Study finds Hispanic men in California need more screening for colorectal cancer
Colorectal cancer incidence and mortality rates in California have decreased markedly for men and women in all major racial-ethnic groups since 1990, except for Hispanic men.
Colorectal cancer rates for Hispanic men have remained relatively the same, a disparity that can be improved by greater screening, a study of colorectal cancer trends from the UC Davis Institute for Population Health Improvement (IPHI) has found.
The study, "Colorectal Cancer Trends in California and the Need for Greater Screening of Hispanic Men," published online July 29 in the American Journal of Preventive Medicine.
"Routine screening for colorectal cancer enables physicians to identify and treat tumors and polyps early, reducing the incidence of invasive cancers and mortality," said IPHI Director Kenneth W. Kizer, senior author of the study. "But Hispanics are less likely to be screened, insured and use health care than other ethnic groups in California.
"In fact, screening rates among Mexican and South and Central American Hispanic men, the main Hispanic subgroups in California, are the lowest of any race/ethnic group in the country. Tailoring interventions to the needs of these specific populations are important to create effective prevention strategies and improve health," he said.
According to the National Cancer Institute, in 2014 only 46.2 percent of Hispanic men in the U.S. and 44.9 percent in California were screened, compared to 67.6 percent of white men in the U.S. and 72.4 percent in California.
For the study, IPHI researchers from the California Cancer Reporting and Epidemiologic Surveillance (CalCARES) program reviewed California Cancer Registry data for 23,157 Hispanic and 114,944 white men diagnosed with invasive colorectal cancer between January 1990 and December 2012. They identified trends in incidence, mortality and five-year relative survival by age, stage of diagnosis and tumor location.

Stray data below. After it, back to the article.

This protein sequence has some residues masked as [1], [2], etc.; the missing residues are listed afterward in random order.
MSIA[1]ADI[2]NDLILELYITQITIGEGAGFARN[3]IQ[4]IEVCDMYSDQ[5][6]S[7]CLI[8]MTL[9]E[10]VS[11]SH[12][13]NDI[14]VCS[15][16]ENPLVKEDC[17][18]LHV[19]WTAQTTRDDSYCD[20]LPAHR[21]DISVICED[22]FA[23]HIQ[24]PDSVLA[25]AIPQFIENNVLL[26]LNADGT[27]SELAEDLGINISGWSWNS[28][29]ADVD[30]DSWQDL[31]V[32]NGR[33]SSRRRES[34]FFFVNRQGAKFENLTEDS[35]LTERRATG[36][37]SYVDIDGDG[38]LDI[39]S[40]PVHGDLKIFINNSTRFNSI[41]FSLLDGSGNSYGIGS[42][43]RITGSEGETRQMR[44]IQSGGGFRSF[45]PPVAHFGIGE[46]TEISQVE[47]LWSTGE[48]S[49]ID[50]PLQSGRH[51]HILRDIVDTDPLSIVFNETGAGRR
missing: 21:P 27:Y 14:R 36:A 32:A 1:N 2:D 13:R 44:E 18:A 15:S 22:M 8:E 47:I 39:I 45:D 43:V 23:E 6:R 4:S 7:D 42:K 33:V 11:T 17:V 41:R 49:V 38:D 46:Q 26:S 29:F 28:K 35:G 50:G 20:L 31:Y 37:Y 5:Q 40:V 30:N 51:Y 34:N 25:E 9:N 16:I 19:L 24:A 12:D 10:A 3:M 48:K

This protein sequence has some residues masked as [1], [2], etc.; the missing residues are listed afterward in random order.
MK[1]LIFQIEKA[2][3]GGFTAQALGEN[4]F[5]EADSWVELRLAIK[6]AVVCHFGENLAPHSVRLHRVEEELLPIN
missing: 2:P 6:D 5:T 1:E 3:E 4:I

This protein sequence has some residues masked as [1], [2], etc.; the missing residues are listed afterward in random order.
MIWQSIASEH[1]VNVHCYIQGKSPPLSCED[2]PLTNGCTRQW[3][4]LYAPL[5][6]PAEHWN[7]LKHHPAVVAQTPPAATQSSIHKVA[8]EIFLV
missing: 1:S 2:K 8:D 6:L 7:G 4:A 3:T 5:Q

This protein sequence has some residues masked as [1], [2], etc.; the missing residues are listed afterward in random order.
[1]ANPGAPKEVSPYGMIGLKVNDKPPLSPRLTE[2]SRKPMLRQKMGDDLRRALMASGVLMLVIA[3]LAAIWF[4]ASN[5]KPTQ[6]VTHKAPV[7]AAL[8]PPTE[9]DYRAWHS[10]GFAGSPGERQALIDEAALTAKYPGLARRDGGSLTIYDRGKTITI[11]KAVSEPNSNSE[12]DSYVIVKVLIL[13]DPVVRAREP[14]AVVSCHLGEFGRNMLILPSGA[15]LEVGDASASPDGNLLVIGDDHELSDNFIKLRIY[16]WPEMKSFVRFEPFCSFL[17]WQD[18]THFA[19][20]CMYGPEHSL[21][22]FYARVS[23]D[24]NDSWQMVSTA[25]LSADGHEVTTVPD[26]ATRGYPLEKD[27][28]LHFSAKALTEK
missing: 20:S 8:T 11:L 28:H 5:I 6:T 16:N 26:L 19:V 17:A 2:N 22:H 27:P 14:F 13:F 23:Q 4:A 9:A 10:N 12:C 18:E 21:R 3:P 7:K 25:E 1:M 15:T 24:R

The researchers found that while both groups experienced similar trends in survival and stage at diagnosis over time, white men had dramatically reduced colorectal cancer incidence and death across all age groups, particularly those over the age of 50. Colorectal cancer incidence among white men declined from 71.5 in 1990 to 49.1 in 2009, and to 41.3 in 2012, and overall mortality decreased 46 percent. By comparison, incidence rates among Hispanic men increased from 43.2 percent in 1990 to 49.1 in 2008, declining afterwards to 39.1 in 2012, and overall mortality decreased by only 3.5 percent.
Hispanic men also had a significantly higher proportion (65 percent) of tumors in the distal colon than white men (59 percent). Because colorectal screening is especially effective at identifying distal tumors, those located closer to the rectum, more Hispanic men could be benefitting from this well-established preventive test.
"While rates of screening among Hispanic men have increased in recent years, it remains to be seen if this trend continues," Kizer said.
The study also found that the number of both white and Hispanic men under the age 50 with colorectal cancer—while small compared to the other age groups—increased significantly. Current recommendations for screening do not begin until age 50, but these findings raise questions about whether screening for colon cancer, especially among higher risk groups, should begin earlier, Kizer noted.
Colorectal cancer is the third most common cancer in the U.S. and second leading cause of death from cancer that occurs in both men and women, according to the U.S. Centers for Disease Control and Prevention. In California, colorectal cancer mortality between 1990 and 2013 for all men decreased from 26.9 to 15.2 deaths per 100,000 and from 18.5 to 11.23 deaths per 100,000 women.